The Germans have made horrible decisions before. They did actually ELECT Hitler. Elect. Select.

            I’m not convinced they’re incapable of huge mistakes.

          • 0 avatar
            Lorenzo

            @WhiskeyRiver, Hitler never received a majority of the vote in a FREE German election. He was appointed Chancellor in a back room deal, and took over when President Hindenburg died.

            Hitler DID get 13 million votes in the last free election, but was beaten by Hindenburg’s 19 million votes. The Nazi party never got a majority in the Reichstag in a free election, but was the largest party there.

            The people who say Hitler was “elected” are looking at elections the Nazis controlled after they took over the election process, and there was no room for surprises with them. 90%-plus vote pluralities should not be taken as honest elections.

    • 0 avatar
      RobertRyan

      @sirwired,
      More a perception in the US, than the reality outside. How many times have people from the US, have told me how American Football and Baseball were going to takeover the world with zero idea of what is happening outside the US

      • 0 avatar

        The first election in which Hitler ran was in 1932. Hindenburg won that. Hitler was then appointed Chancellor in 1933. In 1934 he won an actual election.

        He got something like 43% of the vote in the ’32 election. 42 and change as I recall.

        • 0 avatar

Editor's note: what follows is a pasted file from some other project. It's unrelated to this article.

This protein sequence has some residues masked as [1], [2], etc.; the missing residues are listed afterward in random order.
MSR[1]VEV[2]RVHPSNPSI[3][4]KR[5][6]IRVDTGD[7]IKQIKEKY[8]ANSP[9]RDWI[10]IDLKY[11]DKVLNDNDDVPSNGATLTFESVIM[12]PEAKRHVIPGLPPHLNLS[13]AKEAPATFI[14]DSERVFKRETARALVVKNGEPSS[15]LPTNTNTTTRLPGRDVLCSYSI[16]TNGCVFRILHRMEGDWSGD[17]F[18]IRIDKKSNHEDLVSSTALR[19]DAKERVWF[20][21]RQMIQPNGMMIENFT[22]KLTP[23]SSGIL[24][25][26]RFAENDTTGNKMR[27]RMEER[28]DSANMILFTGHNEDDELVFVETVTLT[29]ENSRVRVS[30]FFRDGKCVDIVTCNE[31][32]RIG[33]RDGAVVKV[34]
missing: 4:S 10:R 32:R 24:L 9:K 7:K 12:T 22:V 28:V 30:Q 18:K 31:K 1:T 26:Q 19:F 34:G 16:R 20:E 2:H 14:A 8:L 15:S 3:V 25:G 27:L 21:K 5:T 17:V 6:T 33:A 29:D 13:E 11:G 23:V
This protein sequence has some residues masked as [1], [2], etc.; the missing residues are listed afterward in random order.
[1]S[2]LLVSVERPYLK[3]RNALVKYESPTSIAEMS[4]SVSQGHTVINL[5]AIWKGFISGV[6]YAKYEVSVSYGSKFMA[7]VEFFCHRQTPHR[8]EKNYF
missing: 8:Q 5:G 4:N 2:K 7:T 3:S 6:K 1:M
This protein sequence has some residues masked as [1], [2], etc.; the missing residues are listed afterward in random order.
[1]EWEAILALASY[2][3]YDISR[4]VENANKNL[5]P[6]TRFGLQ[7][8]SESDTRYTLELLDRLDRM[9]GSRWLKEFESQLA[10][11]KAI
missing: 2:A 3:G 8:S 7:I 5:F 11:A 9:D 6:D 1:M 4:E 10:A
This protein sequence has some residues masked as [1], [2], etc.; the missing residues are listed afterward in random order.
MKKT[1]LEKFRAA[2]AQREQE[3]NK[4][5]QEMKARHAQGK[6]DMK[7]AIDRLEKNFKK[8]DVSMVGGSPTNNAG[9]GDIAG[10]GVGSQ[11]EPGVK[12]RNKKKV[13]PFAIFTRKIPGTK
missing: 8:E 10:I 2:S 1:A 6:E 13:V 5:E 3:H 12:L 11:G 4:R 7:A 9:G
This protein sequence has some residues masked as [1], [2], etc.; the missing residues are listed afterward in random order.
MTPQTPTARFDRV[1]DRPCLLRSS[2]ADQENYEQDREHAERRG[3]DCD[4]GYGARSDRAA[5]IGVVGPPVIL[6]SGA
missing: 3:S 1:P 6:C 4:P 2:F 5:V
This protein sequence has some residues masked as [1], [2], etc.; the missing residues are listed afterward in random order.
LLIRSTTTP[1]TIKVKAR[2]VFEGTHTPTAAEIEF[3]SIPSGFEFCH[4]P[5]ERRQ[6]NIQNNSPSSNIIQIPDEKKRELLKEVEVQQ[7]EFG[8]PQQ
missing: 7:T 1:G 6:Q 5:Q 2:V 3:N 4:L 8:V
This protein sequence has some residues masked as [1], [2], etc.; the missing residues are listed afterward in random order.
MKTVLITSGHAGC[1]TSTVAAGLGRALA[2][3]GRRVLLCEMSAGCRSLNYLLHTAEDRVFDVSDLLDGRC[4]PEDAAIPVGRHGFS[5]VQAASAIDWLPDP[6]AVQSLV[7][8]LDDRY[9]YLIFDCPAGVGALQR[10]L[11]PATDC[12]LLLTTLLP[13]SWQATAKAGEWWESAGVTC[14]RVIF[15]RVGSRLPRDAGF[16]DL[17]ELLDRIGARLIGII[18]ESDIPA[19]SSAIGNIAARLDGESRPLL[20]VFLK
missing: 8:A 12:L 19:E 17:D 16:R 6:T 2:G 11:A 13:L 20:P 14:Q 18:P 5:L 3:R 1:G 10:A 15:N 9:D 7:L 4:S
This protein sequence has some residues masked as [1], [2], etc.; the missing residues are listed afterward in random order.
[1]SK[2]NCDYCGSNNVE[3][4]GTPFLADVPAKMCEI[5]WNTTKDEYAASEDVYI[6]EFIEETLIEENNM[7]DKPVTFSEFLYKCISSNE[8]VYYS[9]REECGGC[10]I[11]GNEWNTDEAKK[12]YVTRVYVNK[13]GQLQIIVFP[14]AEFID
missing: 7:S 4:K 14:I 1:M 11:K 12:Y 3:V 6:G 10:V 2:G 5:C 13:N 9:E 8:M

Lorenzo

          In the April 1932 German Presidential election, Hindenburg got 19.3 million votes, Hitler got 13.4 million votes and a communist, Ernts Thalmann (who Hitler wanted to withdraw), got 3.7 million. Hitler got under 37%. Thalmann was later arrested and executed.

          In the backroom deal in January of 1933, Hitler became Chancellor and Hermann Goering was made acting Prussion minister of the interior, giving him control of the election office. The nazis were from Bavaria and already controlled that election office. Together the two states were nearly 70% of the vote.

          The 1934 election was a referendum to combine the chancellor with the presidency after the death of Hindenburg, and was anything BUT a free election. Prussia and Bavaria “voted” in favor by 96%. As Comrade Stalin once said, it’s not important who votes, but who counts the votes.

          Ask any historian: neither Hitler, nor the Nazi Party, ever got a majority in a FREE election.

          • 0 avatar

            I generally agree.

            It’s interesting that you’re the only guy to shoot at me over that. I knew it was provocative when I wrote it.

            It does not change my opinion about the German government, and all government bodies for that matter, are entirely capable of doing very stupid things.

            I’m watching a bunch of very stupid people grill the FBI director right this moment. It is rare to see this many proven stupid people in one place.

          • 0 avatar
            jimbob457

            We have an old saying here in America. In any debate, he who first mentions HITLER, loses.

  • avatar
    CoreyDL

    I bet that VIP Suite interrogation area is fairly comfortable and well-equipped. South Korea isn’t too hard on big business executives. Plus, as a man running a Korean company, I’m sure his entire family is very connected and wealthy.

  • avatar
    mike9o

    VW execs have no shame, so they deserve to be sweated.
    Hyundai execs will jump off a 12 story building to avoid shame.

    http://www.standard.co.uk/news/hyundai-executive-jumps-to-his-death-6953280.html

  • avatar
    Lou_BC

    Park Dong-hoon.

    That sounds like a James Bond villain.

  • avatar
    Kenmore

    Shades of days gone by when the whites bugged out of a colony and left their indigenous hirelings to twist in the wind.